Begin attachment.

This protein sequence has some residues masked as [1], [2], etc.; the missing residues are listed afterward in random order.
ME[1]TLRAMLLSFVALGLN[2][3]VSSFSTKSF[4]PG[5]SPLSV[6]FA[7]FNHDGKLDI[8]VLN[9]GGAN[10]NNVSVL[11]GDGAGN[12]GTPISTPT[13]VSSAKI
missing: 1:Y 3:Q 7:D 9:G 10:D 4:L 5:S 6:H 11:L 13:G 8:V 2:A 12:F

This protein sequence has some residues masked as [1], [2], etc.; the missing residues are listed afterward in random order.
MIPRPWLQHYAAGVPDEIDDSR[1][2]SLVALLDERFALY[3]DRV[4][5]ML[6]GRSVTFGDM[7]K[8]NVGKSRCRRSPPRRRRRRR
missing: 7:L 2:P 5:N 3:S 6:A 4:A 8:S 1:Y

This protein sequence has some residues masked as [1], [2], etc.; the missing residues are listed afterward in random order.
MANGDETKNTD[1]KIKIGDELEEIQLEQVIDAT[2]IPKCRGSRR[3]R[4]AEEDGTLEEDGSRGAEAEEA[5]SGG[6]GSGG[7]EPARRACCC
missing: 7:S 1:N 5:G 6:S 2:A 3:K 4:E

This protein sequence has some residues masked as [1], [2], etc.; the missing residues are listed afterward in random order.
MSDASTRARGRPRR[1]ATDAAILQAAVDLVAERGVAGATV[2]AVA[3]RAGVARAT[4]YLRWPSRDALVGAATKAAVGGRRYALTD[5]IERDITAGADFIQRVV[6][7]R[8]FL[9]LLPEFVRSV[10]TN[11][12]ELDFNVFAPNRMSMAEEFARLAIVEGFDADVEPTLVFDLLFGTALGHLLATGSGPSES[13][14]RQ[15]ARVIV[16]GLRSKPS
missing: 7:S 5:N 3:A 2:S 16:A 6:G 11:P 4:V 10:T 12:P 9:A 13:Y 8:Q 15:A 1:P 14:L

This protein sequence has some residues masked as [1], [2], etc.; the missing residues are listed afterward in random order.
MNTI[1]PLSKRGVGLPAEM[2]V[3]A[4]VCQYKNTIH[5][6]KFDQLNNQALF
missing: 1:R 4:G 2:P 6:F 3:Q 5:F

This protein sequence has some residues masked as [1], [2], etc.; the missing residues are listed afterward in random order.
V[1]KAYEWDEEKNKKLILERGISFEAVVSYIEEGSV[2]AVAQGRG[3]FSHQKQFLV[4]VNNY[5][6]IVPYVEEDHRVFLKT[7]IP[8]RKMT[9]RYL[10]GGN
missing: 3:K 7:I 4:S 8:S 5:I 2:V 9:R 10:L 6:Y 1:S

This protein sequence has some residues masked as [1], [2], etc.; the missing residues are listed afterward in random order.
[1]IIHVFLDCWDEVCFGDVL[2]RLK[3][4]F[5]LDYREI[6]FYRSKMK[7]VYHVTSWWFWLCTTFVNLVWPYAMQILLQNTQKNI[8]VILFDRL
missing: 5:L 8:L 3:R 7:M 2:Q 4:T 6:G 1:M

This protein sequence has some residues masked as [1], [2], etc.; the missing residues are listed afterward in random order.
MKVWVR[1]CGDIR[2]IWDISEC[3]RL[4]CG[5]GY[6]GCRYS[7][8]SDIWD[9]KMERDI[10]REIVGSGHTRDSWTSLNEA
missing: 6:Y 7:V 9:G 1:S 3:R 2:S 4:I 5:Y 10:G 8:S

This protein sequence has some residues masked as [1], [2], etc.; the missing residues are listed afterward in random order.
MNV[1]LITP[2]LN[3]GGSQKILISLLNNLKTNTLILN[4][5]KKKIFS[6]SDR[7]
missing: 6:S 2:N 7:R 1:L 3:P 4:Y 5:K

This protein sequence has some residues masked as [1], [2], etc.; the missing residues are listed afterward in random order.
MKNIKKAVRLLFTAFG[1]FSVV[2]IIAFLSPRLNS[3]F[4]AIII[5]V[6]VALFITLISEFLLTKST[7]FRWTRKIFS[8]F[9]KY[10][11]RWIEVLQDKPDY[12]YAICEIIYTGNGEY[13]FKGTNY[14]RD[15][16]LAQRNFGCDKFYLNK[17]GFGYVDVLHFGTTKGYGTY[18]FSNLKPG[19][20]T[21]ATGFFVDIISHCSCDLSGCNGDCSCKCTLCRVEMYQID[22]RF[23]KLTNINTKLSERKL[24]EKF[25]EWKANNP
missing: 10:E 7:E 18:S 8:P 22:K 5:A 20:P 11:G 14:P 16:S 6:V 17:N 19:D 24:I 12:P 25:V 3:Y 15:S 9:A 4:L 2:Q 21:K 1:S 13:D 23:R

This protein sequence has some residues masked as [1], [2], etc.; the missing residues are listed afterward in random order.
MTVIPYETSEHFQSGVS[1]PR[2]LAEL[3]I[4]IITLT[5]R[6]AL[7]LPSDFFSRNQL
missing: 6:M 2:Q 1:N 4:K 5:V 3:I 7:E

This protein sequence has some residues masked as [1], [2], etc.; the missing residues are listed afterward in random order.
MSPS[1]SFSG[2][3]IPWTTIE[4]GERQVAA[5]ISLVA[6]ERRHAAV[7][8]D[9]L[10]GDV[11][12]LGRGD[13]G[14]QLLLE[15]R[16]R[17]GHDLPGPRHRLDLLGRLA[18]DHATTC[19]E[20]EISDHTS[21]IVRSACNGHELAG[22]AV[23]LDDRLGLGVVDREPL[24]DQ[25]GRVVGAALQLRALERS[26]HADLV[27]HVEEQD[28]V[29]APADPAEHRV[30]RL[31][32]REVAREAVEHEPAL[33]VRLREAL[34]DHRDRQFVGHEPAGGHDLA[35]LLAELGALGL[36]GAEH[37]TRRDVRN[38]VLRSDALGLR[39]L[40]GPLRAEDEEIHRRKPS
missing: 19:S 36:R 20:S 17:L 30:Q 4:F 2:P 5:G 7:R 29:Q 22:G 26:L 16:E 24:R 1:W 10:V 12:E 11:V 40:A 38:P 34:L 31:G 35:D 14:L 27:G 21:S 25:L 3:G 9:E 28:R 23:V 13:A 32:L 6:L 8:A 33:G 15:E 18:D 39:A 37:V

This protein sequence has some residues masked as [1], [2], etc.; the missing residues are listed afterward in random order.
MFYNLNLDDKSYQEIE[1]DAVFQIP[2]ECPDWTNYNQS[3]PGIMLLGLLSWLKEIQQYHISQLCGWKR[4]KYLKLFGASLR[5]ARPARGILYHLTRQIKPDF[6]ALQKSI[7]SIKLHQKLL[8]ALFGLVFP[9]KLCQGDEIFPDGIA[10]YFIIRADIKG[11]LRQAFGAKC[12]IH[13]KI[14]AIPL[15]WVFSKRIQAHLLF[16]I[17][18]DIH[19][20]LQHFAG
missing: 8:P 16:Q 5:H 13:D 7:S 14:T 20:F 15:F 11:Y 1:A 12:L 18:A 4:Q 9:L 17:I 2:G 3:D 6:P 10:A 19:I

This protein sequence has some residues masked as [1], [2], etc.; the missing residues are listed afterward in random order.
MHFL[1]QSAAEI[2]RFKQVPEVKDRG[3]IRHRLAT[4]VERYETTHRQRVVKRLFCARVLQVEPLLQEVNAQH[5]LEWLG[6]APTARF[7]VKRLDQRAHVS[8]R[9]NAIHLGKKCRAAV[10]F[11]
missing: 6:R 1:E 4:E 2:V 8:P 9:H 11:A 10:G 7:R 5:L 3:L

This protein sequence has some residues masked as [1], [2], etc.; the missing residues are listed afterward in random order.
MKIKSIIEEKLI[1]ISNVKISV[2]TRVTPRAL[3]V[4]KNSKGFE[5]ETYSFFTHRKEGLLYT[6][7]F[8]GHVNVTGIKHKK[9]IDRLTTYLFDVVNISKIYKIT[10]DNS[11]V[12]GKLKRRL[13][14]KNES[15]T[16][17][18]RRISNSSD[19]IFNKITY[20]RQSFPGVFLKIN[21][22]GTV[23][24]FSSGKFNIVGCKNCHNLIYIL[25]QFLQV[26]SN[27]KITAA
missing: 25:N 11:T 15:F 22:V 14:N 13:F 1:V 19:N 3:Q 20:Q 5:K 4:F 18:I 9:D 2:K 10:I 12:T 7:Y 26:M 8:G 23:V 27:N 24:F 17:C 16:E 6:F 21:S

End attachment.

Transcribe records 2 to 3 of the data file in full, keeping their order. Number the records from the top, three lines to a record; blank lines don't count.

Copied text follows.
This protein sequence has some residues masked as [1], [2], etc.; the missing residues are listed afterward in random order.
MIPRPWLQHYAAGVPDEIDDSR[1][2]SLVALLDERFALY[3]DRV[4][5]ML[6]GRSVTFGDM[7]K[8]NVGKSRCRRSPPRRRRRRR
missing: 7:L 2:P 5:N 3:S 6:A 4:A 8:S 1:Y

This protein sequence has some residues masked as [1], [2], etc.; the missing residues are listed afterward in random order.
MANGDETKNTD[1]KIKIGDELEEIQLEQVIDAT[2]IPKCRGSRR[3]R[4]AEEDGTLEEDGSRGAEAEEA[5]SGG[6]GSGG[7]EPARRACCC
missing: 7:S 1:N 5:G 6:S 2:A 3:K 4:E